advertisement
advertisement

PAID CONTENT

IN PARTNERSHIP WITH
IN PARTNERSHIP WITH

This open-source tool helps architects design climate-friendly homes

ClimateScout—a winners of Fast Company’s 2022 World Changing Ideas Awards—let’s architects pick a location around the world and see what environmentally-friendly building features work best in that climate.

This open-source tool helps architects design climate-friendly homes
[Images: courtesy CallisonRTKL]

The first step in designing a net-zero energy building is understanding the local climate: A building in Maine uses different strategies than one in Arizona. An open-source tool called ClimateScout is made to help architects quickly identify potential features to include in a design, from green roofs to thermal storage walls designed to capture heat from sunlight.

advertisement

“What we’ve really tried to push is the importance of doing an appropriate climate analysis, which is now even more important than before,” says Pablo La Roche, an associate vice president at the global architecture, planning, and design firm CallisonRTKL who helped lead the creation of the free tool. “How we respond to [local] climate has a direct connection with the emissions from the building’s operation.” The tool is the winners of the Large Business (1,000+ employees) category of Fast Company’s 2022 World Changing Ideas Awards.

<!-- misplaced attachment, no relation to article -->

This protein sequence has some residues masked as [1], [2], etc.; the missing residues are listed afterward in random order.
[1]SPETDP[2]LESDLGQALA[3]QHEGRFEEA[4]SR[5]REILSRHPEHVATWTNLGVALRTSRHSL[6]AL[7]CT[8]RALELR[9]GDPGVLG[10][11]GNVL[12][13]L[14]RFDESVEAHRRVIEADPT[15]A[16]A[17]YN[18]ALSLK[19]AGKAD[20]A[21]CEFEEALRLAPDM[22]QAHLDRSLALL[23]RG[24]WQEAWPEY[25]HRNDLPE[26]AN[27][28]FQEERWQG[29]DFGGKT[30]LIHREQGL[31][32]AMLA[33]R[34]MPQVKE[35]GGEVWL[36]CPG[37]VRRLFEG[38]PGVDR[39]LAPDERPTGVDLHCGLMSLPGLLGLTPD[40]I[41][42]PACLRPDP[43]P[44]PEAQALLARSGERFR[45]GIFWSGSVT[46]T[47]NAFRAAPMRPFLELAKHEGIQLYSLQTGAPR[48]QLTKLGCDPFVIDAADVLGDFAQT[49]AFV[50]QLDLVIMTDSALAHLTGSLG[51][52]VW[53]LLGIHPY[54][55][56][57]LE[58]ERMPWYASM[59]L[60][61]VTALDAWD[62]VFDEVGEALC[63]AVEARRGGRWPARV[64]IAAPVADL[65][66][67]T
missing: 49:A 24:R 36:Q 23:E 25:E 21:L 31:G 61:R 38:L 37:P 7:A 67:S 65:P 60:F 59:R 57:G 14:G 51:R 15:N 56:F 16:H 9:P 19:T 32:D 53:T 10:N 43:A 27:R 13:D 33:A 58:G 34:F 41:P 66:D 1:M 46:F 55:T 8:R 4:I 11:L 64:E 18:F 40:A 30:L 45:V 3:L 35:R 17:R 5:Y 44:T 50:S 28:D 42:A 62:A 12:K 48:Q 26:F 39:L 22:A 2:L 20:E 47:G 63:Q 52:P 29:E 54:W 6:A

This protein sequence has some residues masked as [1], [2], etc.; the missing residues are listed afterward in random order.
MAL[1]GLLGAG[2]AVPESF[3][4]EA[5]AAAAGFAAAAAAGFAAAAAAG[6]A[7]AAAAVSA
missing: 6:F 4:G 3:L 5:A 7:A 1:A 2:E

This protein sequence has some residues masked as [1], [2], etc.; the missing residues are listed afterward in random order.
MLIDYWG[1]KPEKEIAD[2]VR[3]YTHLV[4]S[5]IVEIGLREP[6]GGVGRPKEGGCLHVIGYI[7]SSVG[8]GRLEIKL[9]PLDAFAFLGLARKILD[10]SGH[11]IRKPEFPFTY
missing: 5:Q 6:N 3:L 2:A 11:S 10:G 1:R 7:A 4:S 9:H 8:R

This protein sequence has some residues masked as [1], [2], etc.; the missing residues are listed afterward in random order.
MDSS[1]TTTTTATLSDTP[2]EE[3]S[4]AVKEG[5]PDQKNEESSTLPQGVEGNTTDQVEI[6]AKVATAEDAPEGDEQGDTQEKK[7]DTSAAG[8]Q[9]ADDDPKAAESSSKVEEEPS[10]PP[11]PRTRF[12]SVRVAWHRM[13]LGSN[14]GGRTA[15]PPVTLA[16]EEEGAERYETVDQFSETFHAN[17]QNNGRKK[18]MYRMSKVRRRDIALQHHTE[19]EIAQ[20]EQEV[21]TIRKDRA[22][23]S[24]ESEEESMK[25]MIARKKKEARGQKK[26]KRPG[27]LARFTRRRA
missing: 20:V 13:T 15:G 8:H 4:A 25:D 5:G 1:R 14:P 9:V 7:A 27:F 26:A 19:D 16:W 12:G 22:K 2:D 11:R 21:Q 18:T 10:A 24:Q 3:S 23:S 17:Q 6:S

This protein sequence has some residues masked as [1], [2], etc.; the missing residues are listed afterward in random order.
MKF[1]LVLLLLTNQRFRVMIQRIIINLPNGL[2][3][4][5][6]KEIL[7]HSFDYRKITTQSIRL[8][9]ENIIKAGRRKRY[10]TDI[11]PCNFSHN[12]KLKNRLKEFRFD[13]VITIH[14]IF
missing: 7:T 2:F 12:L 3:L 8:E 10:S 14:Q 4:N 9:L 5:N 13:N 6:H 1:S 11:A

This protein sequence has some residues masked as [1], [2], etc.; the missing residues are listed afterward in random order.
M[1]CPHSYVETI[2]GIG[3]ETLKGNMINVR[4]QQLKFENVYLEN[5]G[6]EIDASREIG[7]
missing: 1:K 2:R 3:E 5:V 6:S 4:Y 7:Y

[Image: courtesy CallisonRTKL]
The website maps out the world’s climate zones using a classification system called Köppen-Geiger, which breaks down regions into five classes and 30 sub-types. Then it connects each zone with building-scale strategies from 2030 Palette, another free tool that lists sustainable design strategies, and see examples of other projects that have used each strategy. An architect can pick a location, see a suite of strategies, and then begin to overlay them on a simple rendering of the project to see how they might work together.

[Image: courtesy CallisonRTKL]
While architects can look up this information separately elsewhere, the visual tool makes it simpler. “What we’ve done is really looking at the next step, which is really to connect the strategies with the location and the climate, and then have the user interactively select the strategies,” La Roche says. In the next iteration of the tool, users will be able to get estimates of how a particular set of features will impact the comfort of a space, and stats like how many hours of daylight the building will get. The team also plans to incorporate a world carbon intensity map so architects can get a rough estimate of potential carbon savings from incorporating a suite of strategies.

advertisement

The team is also working to translate the free tool into Chinese and Spanish. “We want it to be available to even more people,” says La Roche.

advertisement
advertisement
advertisement

About the author

Adele Peters is a staff writer at Fast Company who focuses on solutions to some of the world's largest problems, from climate change to homelessness. Previously, she worked with GOOD, BioLite, and the Sustainable Products and Solutions program at UC Berkeley

More